The PI3K pathway can interact bidirectionally with the Ras/mitogen-activated protein kinase (MAPK) pathway, suggesting that the two pathways might cooperate to determine functional outcomes (13). Activating KRAS mutations are found in approximately 20% of EEC (7, 14). However, the significance of the crosstalk between these pathways in EC remains to be explored.
The frequent deregulation of RAS and PI3K signaling in EC offers attractive candidates for targeted therapy. Indeed, compounds that target these pathways are currently in preclinical and clinical development for EC (15, 16). Achievement of optimal therapeutic benefit requires identification of patients likely to benefit combined with rational combinatorial therapy, such as co-targeting of the PI3K and RAS pathways. In this study, we first performed a comprehensive mutational analysis of candidate genes in 243 well-characterized endometrial tumors. Frequent anomalies were found in multiple members of the PI3K pathway and KRAS, and the effects of these mutations on downstream signaling were systematically investigated. Second, we determined whether aberrations in the PI3K and MAPK pathways dictate sensitivity toward drugs targeting these pathways. Third, we show for the first time that PIK3R1 and PIK3R2, the genes encoding p85α and p85β, are frequently mutated in EC and novel activating mutations were identified. Finally, we describe a mechanism defined by one of the PIK3R1 gain of function mutations, which destabilizes PTEN through disruption of p85α homodimerization, offering evidence of the importance of PTEN and p85 interactions in human cancer.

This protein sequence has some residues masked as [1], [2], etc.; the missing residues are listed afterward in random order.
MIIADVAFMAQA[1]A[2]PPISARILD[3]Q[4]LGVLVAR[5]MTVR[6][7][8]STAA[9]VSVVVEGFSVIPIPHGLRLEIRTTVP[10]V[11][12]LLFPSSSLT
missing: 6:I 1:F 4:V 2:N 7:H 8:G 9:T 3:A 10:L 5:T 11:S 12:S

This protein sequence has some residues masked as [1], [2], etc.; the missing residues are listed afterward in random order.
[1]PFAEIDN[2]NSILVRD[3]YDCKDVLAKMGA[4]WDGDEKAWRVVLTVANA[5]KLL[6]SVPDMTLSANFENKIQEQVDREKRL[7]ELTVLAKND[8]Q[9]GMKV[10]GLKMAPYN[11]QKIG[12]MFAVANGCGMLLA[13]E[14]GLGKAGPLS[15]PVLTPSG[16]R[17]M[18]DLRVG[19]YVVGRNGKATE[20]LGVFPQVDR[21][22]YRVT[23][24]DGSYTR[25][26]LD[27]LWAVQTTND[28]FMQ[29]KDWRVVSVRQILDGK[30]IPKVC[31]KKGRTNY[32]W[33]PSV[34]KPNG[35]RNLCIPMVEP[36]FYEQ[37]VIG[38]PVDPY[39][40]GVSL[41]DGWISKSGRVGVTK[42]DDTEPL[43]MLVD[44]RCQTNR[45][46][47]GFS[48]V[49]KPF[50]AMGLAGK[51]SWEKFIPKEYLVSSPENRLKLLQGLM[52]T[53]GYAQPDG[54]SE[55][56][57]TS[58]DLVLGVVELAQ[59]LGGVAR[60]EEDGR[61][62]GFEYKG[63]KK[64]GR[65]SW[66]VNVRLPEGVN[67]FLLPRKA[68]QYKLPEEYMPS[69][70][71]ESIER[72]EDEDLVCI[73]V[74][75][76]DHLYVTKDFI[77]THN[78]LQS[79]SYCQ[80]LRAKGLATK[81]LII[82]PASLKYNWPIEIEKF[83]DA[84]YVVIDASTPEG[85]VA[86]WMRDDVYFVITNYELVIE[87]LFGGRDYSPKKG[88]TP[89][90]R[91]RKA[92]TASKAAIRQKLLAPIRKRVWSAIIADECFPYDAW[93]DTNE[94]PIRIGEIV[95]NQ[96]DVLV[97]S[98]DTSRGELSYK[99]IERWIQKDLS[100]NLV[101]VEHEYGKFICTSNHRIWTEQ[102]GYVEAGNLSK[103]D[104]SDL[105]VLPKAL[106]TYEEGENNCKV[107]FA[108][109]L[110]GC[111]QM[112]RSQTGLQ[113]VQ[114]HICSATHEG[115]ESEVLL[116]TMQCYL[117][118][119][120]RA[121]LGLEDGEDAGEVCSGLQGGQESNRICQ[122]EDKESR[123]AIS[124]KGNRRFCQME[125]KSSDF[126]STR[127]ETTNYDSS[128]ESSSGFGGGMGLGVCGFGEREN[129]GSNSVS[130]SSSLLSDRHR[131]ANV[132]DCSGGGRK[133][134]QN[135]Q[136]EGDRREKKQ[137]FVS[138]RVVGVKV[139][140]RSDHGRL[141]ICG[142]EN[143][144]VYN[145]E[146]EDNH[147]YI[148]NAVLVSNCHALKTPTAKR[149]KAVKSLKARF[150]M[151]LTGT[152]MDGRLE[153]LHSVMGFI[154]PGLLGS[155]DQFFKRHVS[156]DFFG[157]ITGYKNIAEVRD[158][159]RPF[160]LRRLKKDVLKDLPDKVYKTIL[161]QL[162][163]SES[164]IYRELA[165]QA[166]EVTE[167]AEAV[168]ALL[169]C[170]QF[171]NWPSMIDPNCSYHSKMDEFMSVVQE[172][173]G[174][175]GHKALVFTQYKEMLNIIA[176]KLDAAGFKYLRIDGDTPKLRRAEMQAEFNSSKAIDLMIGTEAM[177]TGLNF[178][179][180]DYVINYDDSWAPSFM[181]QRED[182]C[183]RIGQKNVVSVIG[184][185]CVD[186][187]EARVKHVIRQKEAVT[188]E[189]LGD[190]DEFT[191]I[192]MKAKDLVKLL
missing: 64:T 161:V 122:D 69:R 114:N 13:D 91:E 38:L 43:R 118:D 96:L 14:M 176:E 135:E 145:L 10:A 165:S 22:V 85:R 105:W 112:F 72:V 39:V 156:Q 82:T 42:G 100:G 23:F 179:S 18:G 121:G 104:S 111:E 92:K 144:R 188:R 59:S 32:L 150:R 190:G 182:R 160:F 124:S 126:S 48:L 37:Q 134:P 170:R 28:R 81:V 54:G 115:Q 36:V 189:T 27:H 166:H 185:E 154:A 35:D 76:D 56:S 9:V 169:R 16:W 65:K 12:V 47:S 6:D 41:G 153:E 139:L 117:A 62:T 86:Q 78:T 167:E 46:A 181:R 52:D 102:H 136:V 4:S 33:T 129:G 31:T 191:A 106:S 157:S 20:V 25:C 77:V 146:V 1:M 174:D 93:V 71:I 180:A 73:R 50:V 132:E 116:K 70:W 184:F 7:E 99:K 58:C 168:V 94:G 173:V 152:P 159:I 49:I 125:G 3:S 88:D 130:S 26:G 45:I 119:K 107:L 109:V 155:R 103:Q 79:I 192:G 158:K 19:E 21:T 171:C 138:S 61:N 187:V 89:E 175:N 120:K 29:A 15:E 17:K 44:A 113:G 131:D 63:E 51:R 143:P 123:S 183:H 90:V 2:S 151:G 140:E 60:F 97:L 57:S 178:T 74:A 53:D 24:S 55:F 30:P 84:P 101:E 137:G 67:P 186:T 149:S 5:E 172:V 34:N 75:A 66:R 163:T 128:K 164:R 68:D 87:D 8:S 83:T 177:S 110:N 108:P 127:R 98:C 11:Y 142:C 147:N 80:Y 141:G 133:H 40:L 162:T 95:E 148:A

Overview of Nonsynonymous Mutations in EC
In terms of nonsynonymous somatic mutations in 243 endometrial tumors (see Methods), PTEN was the most frequently mutated gene (108 tumors, 44%) followed by PIK3CA (97 tumors, 40%) (see Fig. 1A and Supplementary Table S1). Moreover, 24 (10%), 39 (16%), and 35 (14%) samples had FGFR2, CTNNB1, and TP53 mutations, respectively. PIK3R1 mutations were detected at a higher frequency (48 tumors, 20%) than in any other cancer lineage (17, 18). Moreover, we found PIK3R2 mutations, which had not been previously reported at a significant frequency in any tumor lineage, in 12 (5%) endometrial tumors, establishing PIK3R2 as a cancer-associated gene. A mass spectroscopy–based analysis (MassARRAY, Sequenom) revealed that 43 (18%) and 2 (1%) of the tumors carried mutations in KRAS and AKT1, respectively, whereas BRAF, AKT2, and AKT3 hotspot mutations were not detected (0%). The majority of the mutations, including those in PTEN, were heterozygous.